“You’ve just won a FREE cruise!”
“Your package has shipped, click HERE to track it!”
“Your account has been frozen, please click HERE to login and verify your information.”
And just like that, you’re reeled into a phishing scam.
Phishing is a cybercrime where the perpetrator attempts to trick the user into disclosing sensitive information, such as usernames, passwords, credit card information or bank accounts. They accomplish this by posing as a trustworthy organization (Bank of America, Apple, UPS). Recently, we’ve seen an increase in the phishing attempts targeting our UVM Medical Center emails, and these scams are becoming harder and harder to identify as being fraudulent.
Luckily, there are commonalities found throughout most phishing emails: They almost always contain an inciting message that requires an immediate response, indicating that if you don’t respond, you could be put into a rather unfortunate circumstance. One of my favorite Information Security Professionals, Javvad Malik, has a nice video that highlights the different ways to identify a phishing email. Check it out here:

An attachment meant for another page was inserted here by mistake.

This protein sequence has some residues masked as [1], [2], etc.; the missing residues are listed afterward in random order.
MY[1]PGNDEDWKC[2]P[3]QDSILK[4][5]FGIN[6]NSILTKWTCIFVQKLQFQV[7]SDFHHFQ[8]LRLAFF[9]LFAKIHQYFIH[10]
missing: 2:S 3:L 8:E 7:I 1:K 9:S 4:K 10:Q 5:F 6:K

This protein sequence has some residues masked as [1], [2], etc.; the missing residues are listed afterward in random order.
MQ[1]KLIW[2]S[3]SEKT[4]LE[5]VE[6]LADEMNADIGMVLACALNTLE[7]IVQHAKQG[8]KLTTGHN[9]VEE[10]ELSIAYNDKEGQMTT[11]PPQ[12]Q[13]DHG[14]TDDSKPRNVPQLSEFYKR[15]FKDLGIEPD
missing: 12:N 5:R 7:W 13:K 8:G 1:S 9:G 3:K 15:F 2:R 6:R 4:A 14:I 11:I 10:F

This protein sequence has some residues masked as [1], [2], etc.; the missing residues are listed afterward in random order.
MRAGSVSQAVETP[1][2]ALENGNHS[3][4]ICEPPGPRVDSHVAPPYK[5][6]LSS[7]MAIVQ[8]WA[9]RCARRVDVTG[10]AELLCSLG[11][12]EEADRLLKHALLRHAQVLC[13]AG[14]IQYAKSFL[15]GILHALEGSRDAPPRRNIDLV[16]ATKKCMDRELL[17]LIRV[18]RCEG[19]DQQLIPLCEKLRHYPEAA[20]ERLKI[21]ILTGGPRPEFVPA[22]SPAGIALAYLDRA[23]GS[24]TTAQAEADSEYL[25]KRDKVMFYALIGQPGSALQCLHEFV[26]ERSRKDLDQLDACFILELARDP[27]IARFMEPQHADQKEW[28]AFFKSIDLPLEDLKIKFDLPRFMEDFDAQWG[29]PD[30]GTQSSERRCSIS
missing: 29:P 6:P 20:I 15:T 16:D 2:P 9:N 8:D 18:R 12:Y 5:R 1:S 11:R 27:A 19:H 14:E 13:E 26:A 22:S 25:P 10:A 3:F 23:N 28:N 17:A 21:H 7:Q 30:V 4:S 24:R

One of the most important ways to keep your information safe online is to always think twice before giving out your information. With our world becoming more connected via the Internet and portable devices, we often find ourselves multitasking and moving from one task to the next. This plays into the phishers corner, because a distracted user is an easy target.
Unfortunately, these malicious individuals try to take advantage of the natural human instinct of helping others and cooperating. The next time you receive an email asking you to “confirm your bank account information” or “click here to unlock your account,” ask yourself the one question that my mom always said I asked too much
Legitimate companies will never ask you for information they already have. Also, any links they want you to click should point back to the company’s corporate website. Make sure to hover your mouse over the link to make sure it is actually going to the legitimate webpage. If the company had their customer information compromised, like during the recent Target breach, they will go to extra lengths to make it clear to customers that they are who they say they are. Shortly after the Target breach, we saw a large increase in fake Target emails.
For a great guide on analyzing a phishing email, check on this article located on CNet.
Richard Wyckoff is an Information Security Analyst from the Information Security team at the University of Vermont Medical Center. He is currently studying for his Masters in Information Security and Assurance at Norwich University. To relax, he enjoys going to the park with his wife and their two rescued pit bulls.